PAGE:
For some time I have been considering shooting medium format, as my research continually takes me to practitioners who use non digital formats especially for personal projects. As I scrutinise images (as much as one can using a screen) I am intrigued by the depth of such images. Looking and sometimes getting lost in the detail. Larger formats seems to invite the viewer into a world defined by the medium with the differing formats appearing comparable to material with my Cannon 5D being cotton and large format being silk.
Throughout the MA I have quietly been building a knowledge base and appreciation of traditional forms which was a subject I was quite unaware of. I’m not from a traditional artistic background although I did enjoy the subject at school. I have also previously read about the benefits of engaging with the process of making as a form of therapy. However, my most pertinent memories of using non digital techniques are ironically, being a runner for a TV show and being charged with the task of digitising hundreds of DV tapes. A task that traumatised me until this day.
I have often spoken about this with my tutors who seem to have the same the same response which is to ask ‘why I would be using such techniques?’ A question that I would seldom have a good response for. One of the better reasons I felt is surmised by Zylinska (2010) who suggests
‘in using analogue techniques and collecting such work is important ‘preservers of value and the past, as keepers, against all odds, of a certain world that (allegedly) once was.’ (Zylinska 2010)
A sentiment I whole heartedly agree with and a very admirable reason but although I confer. Such reasons don’t belong to me, or not enough to motivate me to rethink my personal process. I also took note in a tutorial when Colin Pantall described using traditional processes as adding capitol to a project. Once again, an adequate description. However, this wasn’t really a reason to make the jump in a personal sense.
In her project ‘exploring masculinities through mental health’ Jenifer Pattison re-engaged with the process of developing her work in the darkroom in an effort to identify with her Father…
“I decided to use this process because I wanted to physically make something with my hands. To experience some of the same benefits my dad did when he was making his objects as part of his occupational therapies.
Here the process of engaging with the process really became real and travelled beyond a generic justification. This provoked a much deeper thoughts about why I would take the time beyond the obvious ‘self improvement’. To provide some context, I work as a full time FE lecturer in both media and photography, I shoot twenty weddings a year and have three step sons in addition to a four year old Daughter. I am a volunteer football coach and have made it this far into the MA course.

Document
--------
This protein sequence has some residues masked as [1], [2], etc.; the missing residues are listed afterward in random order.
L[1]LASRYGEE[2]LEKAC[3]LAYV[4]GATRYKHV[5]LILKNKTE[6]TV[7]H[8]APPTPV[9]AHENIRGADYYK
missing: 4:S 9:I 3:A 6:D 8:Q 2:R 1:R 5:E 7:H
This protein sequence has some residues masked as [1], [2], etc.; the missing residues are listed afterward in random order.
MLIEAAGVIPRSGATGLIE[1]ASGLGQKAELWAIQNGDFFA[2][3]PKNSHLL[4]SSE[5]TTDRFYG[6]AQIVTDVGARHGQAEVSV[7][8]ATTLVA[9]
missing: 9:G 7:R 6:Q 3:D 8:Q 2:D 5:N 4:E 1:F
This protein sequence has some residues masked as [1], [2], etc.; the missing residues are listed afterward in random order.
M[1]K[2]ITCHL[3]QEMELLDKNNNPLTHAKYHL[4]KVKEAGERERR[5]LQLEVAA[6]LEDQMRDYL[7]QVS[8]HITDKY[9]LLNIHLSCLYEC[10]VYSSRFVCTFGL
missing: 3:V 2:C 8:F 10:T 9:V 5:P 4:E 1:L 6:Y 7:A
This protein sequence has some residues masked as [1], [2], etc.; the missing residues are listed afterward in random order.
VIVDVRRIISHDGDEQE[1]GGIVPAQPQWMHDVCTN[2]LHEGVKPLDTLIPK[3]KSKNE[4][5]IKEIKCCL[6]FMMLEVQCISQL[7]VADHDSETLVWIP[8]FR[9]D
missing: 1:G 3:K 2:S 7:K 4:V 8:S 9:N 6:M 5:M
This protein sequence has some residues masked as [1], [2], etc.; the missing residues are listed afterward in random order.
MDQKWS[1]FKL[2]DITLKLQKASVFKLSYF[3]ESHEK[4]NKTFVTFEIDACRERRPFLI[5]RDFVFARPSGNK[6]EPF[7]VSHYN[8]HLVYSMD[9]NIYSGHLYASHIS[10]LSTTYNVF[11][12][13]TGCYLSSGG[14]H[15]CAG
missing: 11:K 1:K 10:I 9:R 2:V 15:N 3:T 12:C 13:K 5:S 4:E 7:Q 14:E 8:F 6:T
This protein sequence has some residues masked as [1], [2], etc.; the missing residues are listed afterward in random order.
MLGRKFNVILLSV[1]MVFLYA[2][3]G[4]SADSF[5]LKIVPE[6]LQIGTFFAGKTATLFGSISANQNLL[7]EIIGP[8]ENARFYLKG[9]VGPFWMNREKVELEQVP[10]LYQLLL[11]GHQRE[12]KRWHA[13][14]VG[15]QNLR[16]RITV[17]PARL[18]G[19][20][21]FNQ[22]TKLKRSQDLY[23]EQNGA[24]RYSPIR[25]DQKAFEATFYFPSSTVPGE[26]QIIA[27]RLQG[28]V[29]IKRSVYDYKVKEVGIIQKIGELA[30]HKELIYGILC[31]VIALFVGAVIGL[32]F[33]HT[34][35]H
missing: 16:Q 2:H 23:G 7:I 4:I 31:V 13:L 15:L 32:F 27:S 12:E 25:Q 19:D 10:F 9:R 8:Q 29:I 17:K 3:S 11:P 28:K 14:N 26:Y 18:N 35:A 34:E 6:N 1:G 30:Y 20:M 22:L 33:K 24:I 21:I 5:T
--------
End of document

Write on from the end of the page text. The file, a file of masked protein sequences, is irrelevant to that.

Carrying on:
At present I find myself in an odd place, the lockdown period means that I life it seems has slowed down, and due to self awareness I understand that when I slow down I struggle to cope with mental health. Learning how to shoot and develop my own film, at this point is no longer a task for tomorrow.
Therefore, I acquired the use of a Bronica ETRSI, took it home, took it apart, put it back together again. I must have done this several times over the course of a week or so before I even attempted to load it with film. Eventually I did and it was another few days before I plucked up the courage to fire the shutter. I shot the film, convinced the technician at work to help me develop the film and…. Ah! The film was completely ruined!
Without being deterred, I loaded another film and shot the roll as quickly as I could by making portraits of those immediately around. I needed to get back to the stage of developing as i’d figured out the camera worked in addition to using a light meter.
Loading the reel in the dark was also an interesting experience but I managed to get there in the end.
Anyways, the second attempt was a success of sorts as I managed to develop the film.
The feeling of achievement was something that I cannot remember experiencing in a long time. And the experience of being alone in the dark room with my images was almost spiritual. At this stage I really identified with Pattison when she highlights her desire to do something physical with her hands.
In my experience, I was able to drift into a world which was much slower and methodical than digital techniques. I now understand that in shooting digital the ethos is always to get the shot, review it as quickly as possible, especially when shooting weddings. The impatience was enjoyable with a slow building of excitement about the potential results.
First observations of the outcome, I always find difficult and i’m not really that concerned with the outcomes as the emphasis of this task was really about the process. This is perhaps fortunate because I had to wash the film again as I didn’t leave it to dry for long enough. Maybe an ironic representation of my journey to being more patient.
Helguera (2011) Education for Socially Engaged Art: A Materials and Techniques Handbook. New York, Jorge Pinto Books.
Pattison, J (2015) Exploring masculinity and mental health through the image. British Journal of Photography [Online] Available at: https://www.bjp-online.com/2015/11/alpha-jennifer-pattison/?fbclid=IwAR19oiLn4ehGZZ4h1yBzIFhgju33mfOdcn2Y0bwYeLQtftWTDWzvntSgx5s (Accessed 2nd Nov 2020)
Rosen (2020) Alex Majoli on Artists and the Rewards of Environmental Portraiture. Magnum Photos [Online] Available at: https://www.magnumphotos.com/arts-culture/art/alex-majoli-artists-environmental-portraiture/ Accessed: 17th Nov 2020
Joanna Zylinska (2010) On Bad Archives, Unruly Snappers and Liquid Photographs, photographies, 3:2, 139-153, DOI: 10.1080/17540763.2010.499608